S'pore bank bonuses lag those in other hubs
SINGAPORE may be the region's financial centre, but the bonuses paid to those working in banks here are the smallest among the key hubs, a survey has found.
Even after taking into account the low income-tax rate here (20 per cent) and the higher rates in the United Kingdom (45 per cent) and the United States, bankers in London and Wall Street are still better off post-tax than their counterparts in Singapore.
Here are some numbers from the global bonus survey by financial services online career site eFinancialCareers: The average bonus in the UK this year, based on 2013's performance, was US$98,121; in the US, it was US$72,873, and in Australia, US$41,217.
In Hong Kong, it was just US$32,676, and in Singapore, lower still at US$20,298.
eFinancialCareers pointed out that the gap is made more obvious by the fact that the average bonus paid out here this year was 4 per cent lower than in 2012 - at a time when average bonuses in the UK and Australia grew by double digits - 29 per cent and 18 per cent respectively.
Ms Sarah Butcher and Mr Simon Mortlock wrote on the eFinancialCareers website on Tuesday that bonuses in Asia look meagre by comparison. "This is particularly the case in Singapore. Bankers who want to move to Asia for money will be better off in Hong Kong."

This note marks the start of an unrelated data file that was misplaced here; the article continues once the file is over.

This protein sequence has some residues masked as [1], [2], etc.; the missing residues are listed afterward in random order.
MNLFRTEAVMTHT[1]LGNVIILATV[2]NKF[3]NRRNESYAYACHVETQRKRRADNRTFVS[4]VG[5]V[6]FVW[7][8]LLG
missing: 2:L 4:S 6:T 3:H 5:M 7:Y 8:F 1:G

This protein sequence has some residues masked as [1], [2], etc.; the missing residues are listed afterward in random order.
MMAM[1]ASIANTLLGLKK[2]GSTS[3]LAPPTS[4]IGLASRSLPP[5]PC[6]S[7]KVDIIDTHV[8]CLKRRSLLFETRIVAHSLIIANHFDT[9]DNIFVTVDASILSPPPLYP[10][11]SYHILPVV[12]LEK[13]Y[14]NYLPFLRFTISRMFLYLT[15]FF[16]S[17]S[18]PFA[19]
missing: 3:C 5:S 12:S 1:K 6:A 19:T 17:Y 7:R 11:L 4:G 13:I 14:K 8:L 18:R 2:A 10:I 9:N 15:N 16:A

Hong Kong's income tax is 17 per cent.
Noting that the UK's 45 per cent income-tax rate takes some lustre off the fat bonuses, they added: "However, assuming that the entirety of bankers' bonuses are taxed at the higher rate, our figures suggest that net UK average bonuses (US$54,000) still remain twice as high as the average post-tax bonus paid to Hong Kong finance staff (US$27,000). Maybe London bankers aren't doing so badly after all."
The eFinancialCareers survey, conducted between January and last month, polled 2,692 employed bankers and finance professionals who were bonus-eligible and knew how much they were getting in their bonuses. Of the number, 582 respondents were based here.
Four in 10 (42 per cent) here reported that their bonus was bigger than the previous year's; 28 per cent said it was the same and 18 per cent said their bonus had shrunk.
Mr George McFerran, sales and marketing director at eFinancialCareers, said: "It's been widely reported that the overall bonus pool was slightly down from last year's, but eFinancialCareers data shows that four in 10 got bigger bonuses. This indicates that companies are dividing the bonus pool more ruthlessly than in previous years, giving priority to rewarding top performers."